In conclusion, the Russian invasion of Ukraine has had far-reaching implications on Georgia. The Abkhaz and South Ossetian disputes, which had already been brewing for years, have been brought to the forefront of Georgian discourse in the wake of the Ukraine crisis. Russia's recognition of these breakaway regions and the deployment of troops there have made it difficult for Georgia to assert its sovereignty, and the potential for future incursions remains high. However, the Western coalition's commitment to supporting Georgia's security and participation in the Ukraine Defense Contact Group – alongside very high levels of public support – has provided some reassurance. The situation in Georgia remains tense and precarious, but peaceful resolution and restoration of Georgian territorial integrity must remain the primary goal.

Works Cited (MLA) (2023) Georgia pursues peaceful resolution policy to restore territorial integrity, no alternative to peace - PM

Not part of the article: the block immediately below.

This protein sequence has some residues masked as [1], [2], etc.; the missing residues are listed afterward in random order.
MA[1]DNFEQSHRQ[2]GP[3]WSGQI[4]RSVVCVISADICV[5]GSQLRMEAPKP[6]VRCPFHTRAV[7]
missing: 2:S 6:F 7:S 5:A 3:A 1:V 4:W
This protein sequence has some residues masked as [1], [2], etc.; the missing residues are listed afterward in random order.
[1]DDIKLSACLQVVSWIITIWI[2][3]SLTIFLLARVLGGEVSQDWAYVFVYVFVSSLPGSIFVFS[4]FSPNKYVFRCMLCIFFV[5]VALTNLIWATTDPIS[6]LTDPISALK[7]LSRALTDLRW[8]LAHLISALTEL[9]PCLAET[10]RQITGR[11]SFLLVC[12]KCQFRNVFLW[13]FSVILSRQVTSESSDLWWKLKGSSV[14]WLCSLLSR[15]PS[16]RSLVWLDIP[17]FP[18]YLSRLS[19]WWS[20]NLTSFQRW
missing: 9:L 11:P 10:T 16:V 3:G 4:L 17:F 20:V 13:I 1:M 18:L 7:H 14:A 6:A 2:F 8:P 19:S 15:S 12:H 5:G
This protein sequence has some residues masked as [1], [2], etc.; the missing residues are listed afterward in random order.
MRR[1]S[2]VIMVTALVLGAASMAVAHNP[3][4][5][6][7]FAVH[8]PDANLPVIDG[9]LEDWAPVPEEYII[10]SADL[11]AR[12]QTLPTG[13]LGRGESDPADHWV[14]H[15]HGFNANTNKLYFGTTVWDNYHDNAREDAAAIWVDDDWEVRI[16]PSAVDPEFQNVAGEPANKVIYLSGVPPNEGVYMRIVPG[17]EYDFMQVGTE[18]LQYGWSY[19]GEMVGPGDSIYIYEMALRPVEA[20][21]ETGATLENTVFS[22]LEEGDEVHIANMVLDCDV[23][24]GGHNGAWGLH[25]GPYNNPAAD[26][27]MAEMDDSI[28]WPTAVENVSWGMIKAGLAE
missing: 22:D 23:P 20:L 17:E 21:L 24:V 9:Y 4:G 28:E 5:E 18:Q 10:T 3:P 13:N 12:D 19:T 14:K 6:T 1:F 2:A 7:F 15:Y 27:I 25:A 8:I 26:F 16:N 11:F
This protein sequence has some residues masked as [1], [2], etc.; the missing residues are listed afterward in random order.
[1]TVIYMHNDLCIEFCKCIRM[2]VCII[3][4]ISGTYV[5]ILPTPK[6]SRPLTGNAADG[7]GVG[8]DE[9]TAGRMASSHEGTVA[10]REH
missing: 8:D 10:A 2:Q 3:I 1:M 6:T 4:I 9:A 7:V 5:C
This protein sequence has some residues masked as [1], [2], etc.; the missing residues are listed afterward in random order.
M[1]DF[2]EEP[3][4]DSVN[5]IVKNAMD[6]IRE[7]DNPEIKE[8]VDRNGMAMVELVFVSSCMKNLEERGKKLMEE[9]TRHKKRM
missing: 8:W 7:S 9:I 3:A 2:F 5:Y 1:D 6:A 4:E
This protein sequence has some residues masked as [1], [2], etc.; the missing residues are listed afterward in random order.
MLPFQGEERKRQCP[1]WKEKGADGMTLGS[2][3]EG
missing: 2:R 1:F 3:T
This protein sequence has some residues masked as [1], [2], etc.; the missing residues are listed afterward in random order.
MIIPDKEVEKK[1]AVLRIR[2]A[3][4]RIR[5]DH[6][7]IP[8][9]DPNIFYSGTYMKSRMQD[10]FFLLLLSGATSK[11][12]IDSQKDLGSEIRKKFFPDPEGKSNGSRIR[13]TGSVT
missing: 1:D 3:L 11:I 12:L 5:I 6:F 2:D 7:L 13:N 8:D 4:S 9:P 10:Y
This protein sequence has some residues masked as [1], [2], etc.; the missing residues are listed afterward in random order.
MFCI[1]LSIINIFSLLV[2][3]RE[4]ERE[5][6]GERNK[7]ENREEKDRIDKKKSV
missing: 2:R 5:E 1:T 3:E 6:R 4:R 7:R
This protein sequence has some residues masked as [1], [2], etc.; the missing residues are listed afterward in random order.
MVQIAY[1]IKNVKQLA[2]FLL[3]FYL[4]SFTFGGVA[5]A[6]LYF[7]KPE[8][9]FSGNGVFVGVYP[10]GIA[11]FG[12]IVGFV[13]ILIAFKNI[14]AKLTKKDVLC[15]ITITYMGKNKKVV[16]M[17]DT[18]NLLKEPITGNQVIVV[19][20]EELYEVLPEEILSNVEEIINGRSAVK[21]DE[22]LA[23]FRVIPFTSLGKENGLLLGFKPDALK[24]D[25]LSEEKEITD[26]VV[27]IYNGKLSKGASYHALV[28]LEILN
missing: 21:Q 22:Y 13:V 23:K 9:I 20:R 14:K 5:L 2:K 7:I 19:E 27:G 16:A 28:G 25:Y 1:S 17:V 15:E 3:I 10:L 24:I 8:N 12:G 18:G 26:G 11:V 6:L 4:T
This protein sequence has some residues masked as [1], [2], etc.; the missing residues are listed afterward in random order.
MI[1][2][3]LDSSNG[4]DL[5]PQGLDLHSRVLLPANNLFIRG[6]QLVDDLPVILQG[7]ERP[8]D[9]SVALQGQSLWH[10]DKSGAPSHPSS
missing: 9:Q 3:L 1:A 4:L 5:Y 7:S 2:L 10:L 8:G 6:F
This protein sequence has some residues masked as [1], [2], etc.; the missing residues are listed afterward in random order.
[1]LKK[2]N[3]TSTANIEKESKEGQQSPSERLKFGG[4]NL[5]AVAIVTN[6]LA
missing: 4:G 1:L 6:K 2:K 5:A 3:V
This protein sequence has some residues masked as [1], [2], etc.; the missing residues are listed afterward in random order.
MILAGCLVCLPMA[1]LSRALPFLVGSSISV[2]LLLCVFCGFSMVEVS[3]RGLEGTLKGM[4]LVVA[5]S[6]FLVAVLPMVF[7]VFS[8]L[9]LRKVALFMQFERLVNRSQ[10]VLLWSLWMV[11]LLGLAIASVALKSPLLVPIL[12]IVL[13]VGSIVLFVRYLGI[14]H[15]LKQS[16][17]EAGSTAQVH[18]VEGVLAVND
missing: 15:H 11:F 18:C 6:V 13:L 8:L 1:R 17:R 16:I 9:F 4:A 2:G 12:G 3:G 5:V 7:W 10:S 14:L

Ahluwalia, P., & Miller, T. (2022). Why did the World not learn lessons from South Ossetia and Abkhazia: Russia’s push into Ukraine? Social Identities


Demetriou, S. (2002). Rising from the ashes? The difficult (re) birth of the Georgian state. Development and Change

Genté, R. (2022) Broken Dream: The oligarch, Russia, and Georgia’s drift from Europe. European Council on Foreign Relations.


Gerrits, A. W., & Bader, M. (2016). Russian patronage over Abkhazia and South Ossetia: implications for conflict resolution. East European Politics


Nielsen, C. A. (2009). The Kosovo precedent and the rhetorical deployment of former Yugoslav analogies in the cases of Abkhazia and South Ossetia. Southeast European and Black Sea Studies


Raphael, T. 2023. Georgia is a new front in Russia’s hybrid war. The Washington Post. 


Sauer, P, 2023. Why did protestors in Georgia oppose the ‘Russian law’ bill? The Guardian 


Tanno, A. (2023) Georgia: Caught between the West and Russia: Could Georgia be the next Ukraine? CNN


Vergun, D. (2003) Georgia Scheduled for More U.S. Military Assistance. U.S Department of Defence